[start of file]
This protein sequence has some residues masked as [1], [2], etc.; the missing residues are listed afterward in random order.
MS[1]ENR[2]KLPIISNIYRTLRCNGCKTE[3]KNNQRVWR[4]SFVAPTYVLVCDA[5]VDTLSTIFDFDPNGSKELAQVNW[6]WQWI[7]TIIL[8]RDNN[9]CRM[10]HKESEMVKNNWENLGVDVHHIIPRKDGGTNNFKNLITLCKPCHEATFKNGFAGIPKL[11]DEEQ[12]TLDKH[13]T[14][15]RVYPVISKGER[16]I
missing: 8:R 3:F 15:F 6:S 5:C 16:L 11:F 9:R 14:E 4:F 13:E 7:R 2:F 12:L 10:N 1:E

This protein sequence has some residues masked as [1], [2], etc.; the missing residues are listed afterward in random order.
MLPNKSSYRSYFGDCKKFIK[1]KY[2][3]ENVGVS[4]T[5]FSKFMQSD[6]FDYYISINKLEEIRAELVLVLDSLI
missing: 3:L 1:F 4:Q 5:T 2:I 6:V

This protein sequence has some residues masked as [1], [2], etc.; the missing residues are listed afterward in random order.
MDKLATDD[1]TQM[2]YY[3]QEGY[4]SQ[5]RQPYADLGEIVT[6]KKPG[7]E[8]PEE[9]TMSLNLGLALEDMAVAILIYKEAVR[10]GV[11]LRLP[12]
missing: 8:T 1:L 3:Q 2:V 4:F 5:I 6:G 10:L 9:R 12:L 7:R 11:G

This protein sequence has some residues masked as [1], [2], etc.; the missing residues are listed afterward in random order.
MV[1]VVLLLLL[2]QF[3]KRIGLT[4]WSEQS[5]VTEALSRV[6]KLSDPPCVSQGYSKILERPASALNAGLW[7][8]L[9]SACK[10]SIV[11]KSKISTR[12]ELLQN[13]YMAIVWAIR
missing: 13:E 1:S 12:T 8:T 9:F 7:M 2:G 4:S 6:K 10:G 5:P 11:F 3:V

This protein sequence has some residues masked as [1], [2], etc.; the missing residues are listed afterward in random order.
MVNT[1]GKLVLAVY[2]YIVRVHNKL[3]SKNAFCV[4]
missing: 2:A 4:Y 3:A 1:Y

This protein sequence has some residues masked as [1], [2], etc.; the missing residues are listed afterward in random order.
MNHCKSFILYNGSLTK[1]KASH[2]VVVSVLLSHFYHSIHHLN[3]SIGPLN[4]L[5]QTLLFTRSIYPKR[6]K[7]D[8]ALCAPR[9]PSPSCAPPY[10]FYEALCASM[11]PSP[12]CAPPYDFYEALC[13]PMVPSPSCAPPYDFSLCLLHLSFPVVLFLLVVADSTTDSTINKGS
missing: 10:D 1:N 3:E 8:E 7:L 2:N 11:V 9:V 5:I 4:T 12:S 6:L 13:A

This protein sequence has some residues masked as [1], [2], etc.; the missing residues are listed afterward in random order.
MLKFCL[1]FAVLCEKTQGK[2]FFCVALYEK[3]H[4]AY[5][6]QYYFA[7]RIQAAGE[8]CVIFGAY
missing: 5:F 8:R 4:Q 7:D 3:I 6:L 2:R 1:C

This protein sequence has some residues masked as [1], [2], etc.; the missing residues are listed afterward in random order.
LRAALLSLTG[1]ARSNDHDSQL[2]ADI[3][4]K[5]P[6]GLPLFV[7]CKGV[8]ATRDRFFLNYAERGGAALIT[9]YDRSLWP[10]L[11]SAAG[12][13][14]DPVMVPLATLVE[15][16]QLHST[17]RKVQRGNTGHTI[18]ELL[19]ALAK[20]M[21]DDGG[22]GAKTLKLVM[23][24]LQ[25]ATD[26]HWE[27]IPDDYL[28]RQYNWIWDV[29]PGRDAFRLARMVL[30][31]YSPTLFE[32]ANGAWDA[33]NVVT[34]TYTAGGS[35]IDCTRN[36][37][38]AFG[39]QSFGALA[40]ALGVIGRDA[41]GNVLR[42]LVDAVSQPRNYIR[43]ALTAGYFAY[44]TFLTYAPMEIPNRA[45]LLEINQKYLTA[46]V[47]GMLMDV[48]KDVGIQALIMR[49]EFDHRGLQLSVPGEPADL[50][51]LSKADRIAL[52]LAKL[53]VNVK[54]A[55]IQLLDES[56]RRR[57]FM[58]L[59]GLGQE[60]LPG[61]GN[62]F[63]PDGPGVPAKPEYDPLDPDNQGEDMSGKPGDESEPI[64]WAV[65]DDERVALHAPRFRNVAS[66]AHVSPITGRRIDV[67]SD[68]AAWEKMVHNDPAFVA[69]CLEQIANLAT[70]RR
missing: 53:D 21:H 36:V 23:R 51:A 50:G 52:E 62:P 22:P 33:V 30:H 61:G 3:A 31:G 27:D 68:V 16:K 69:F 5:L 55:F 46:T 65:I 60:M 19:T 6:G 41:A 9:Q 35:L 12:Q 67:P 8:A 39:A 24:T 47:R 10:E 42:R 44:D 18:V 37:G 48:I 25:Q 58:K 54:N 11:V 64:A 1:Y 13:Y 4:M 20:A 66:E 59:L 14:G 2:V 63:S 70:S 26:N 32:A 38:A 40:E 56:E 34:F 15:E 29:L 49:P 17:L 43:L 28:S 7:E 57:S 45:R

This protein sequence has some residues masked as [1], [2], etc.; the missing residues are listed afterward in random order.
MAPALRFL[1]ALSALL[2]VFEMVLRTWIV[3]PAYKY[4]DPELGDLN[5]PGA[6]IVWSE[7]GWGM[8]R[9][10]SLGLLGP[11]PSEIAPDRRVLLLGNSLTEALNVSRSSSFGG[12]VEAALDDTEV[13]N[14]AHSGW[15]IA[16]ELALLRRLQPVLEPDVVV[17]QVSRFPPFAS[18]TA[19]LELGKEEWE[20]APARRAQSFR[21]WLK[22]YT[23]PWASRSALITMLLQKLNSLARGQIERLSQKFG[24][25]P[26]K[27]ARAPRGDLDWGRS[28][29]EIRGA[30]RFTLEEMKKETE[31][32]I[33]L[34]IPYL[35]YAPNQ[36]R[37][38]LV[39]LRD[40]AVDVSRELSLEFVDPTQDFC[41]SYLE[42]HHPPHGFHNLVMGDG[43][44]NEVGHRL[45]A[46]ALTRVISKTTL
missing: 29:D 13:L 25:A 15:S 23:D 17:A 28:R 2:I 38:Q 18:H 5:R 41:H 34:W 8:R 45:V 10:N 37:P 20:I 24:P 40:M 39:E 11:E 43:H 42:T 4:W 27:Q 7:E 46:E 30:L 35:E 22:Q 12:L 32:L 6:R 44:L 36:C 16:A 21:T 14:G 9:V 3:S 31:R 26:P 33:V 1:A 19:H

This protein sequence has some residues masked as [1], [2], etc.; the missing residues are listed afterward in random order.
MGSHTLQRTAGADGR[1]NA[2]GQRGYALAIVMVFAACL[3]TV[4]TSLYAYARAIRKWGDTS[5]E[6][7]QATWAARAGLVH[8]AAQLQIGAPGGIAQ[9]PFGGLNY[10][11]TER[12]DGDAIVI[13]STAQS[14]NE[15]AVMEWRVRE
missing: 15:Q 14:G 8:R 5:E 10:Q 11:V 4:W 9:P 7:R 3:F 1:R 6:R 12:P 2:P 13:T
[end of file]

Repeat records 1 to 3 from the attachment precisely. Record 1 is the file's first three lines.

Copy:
This protein sequence has some residues masked as [1], [2], etc.; the missing residues are listed afterward in random order.
MS[1]ENR[2]KLPIISNIYRTLRCNGCKTE[3]KNNQRVWR[4]SFVAPTYVLVCDA[5]VDTLSTIFDFDPNGSKELAQVNW[6]WQWI[7]TIIL[8]RDNN[9]CRM[10]HKESEMVKNNWENLGVDVHHIIPRKDGGTNNFKNLITLCKPCHEATFKNGFAGIPKL[11]DEEQ[12]TLDKH[13]T[14][15]RVYPVISKGER[16]I
missing: 8:R 3:F 15:F 6:S 5:C 16:L 11:F 9:R 14:E 4:F 13:E 7:R 2:F 12:L 10:N 1:E

This protein sequence has some residues masked as [1], [2], etc.; the missing residues are listed afterward in random order.
MLPNKSSYRSYFGDCKKFIK[1]KY[2][3]ENVGVS[4]T[5]FSKFMQSD[6]FDYYISINKLEEIRAELVLVLDSLI
missing: 3:L 1:F 4:Q 5:T 2:I 6:V

This protein sequence has some residues masked as [1], [2], etc.; the missing residues are listed afterward in random order.
MDKLATDD[1]TQM[2]YY[3]QEGY[4]SQ[5]RQPYADLGEIVT[6]KKPG[7]E[8]PEE[9]TMSLNLGLALEDMAVAILIYKEAVR[10]GV[11]LRLP[12]
missing: 8:T 1:L 3:Q 2:V 4:F 5:I 6:G 10:L 9:R 12:L 7:R 11:G